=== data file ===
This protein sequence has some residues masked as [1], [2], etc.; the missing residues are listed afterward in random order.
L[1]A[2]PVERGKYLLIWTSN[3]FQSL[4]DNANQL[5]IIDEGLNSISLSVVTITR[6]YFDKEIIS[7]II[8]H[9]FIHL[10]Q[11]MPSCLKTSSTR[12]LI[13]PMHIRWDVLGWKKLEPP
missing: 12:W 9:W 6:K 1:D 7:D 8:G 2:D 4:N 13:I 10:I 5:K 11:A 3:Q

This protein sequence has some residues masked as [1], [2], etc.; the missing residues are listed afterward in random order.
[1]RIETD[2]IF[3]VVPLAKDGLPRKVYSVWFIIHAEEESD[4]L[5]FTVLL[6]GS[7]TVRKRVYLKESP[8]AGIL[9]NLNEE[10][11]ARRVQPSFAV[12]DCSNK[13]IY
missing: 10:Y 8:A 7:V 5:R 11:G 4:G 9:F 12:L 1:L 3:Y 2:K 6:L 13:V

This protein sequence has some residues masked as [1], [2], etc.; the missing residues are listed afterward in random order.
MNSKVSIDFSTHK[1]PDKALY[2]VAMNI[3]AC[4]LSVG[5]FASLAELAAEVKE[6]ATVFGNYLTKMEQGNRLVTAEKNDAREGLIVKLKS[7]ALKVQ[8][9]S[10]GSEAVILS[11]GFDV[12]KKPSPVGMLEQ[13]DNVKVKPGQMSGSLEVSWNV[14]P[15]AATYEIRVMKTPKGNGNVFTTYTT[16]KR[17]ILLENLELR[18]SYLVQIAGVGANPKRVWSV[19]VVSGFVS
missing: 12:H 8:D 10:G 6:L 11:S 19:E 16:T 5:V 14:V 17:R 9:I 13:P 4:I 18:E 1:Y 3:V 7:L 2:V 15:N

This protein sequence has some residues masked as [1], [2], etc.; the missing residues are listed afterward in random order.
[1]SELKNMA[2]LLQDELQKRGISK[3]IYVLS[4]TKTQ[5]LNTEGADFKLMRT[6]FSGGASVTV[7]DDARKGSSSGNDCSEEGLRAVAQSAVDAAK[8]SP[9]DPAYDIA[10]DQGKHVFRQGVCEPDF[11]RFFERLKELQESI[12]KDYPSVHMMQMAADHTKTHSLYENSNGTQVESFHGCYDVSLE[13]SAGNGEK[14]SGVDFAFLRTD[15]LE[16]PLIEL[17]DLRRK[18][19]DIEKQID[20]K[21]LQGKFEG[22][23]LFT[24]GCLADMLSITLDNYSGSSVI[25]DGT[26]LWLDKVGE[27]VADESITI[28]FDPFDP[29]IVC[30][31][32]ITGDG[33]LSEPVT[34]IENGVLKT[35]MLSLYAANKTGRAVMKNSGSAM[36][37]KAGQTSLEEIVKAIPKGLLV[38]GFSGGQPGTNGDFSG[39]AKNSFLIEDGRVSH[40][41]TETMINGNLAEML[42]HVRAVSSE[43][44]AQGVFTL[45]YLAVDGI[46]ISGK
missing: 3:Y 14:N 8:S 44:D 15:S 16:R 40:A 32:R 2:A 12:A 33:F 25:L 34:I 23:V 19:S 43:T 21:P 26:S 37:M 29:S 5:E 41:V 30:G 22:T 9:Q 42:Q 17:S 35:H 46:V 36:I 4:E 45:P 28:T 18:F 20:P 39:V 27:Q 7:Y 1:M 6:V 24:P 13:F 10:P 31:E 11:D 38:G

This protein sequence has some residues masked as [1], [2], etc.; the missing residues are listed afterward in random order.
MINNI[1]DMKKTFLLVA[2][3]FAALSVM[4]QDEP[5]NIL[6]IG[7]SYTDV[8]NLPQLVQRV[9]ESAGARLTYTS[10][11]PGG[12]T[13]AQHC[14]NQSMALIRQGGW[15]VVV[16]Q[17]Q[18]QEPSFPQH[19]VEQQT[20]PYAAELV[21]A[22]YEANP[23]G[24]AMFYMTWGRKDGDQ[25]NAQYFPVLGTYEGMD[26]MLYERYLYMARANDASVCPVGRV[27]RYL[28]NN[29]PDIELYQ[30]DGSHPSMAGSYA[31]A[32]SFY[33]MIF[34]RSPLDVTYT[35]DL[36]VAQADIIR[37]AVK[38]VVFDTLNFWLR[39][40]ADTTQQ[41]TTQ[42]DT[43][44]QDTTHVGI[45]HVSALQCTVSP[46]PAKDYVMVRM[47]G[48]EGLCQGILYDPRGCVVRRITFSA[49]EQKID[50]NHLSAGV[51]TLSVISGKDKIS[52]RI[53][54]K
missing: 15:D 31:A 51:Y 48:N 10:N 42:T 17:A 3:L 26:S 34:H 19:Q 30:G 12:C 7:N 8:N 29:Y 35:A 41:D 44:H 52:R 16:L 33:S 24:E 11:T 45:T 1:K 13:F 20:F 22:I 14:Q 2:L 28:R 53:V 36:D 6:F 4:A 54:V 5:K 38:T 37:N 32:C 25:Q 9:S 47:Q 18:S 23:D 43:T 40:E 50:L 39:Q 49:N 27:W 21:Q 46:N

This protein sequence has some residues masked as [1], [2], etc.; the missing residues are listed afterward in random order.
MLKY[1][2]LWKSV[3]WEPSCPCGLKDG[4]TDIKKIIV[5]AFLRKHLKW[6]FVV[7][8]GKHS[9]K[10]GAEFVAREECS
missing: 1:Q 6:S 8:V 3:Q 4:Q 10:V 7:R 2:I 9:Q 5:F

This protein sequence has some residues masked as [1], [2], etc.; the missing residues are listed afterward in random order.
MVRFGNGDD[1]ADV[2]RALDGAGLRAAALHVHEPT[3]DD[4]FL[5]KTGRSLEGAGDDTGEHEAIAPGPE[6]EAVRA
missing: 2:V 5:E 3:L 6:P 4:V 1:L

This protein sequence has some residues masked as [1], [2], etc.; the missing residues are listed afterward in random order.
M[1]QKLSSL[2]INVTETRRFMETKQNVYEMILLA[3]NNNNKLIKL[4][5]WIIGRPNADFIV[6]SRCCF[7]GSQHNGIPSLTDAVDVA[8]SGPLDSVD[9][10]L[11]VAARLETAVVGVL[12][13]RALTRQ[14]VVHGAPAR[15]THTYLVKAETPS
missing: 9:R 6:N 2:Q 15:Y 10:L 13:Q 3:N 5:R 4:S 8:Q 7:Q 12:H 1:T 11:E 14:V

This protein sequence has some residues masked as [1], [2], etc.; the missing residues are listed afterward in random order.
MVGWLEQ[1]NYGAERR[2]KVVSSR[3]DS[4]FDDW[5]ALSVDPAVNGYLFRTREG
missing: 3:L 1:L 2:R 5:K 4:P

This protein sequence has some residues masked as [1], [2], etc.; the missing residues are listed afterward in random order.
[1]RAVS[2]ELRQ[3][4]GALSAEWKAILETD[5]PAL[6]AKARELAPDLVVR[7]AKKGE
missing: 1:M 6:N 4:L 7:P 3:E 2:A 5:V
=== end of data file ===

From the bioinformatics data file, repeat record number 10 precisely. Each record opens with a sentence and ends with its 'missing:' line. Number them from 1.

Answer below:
This protein sequence has some residues masked as [1], [2], etc.; the missing residues are listed afterward in random order.
[1]RAVS[2]ELRQ[3][4]GALSAEWKAILETD[5]PAL[6]AKARELAPDLVVR[7]AKKGE
missing: 1:M 6:N 4:L 7:P 3:E 2:A 5:V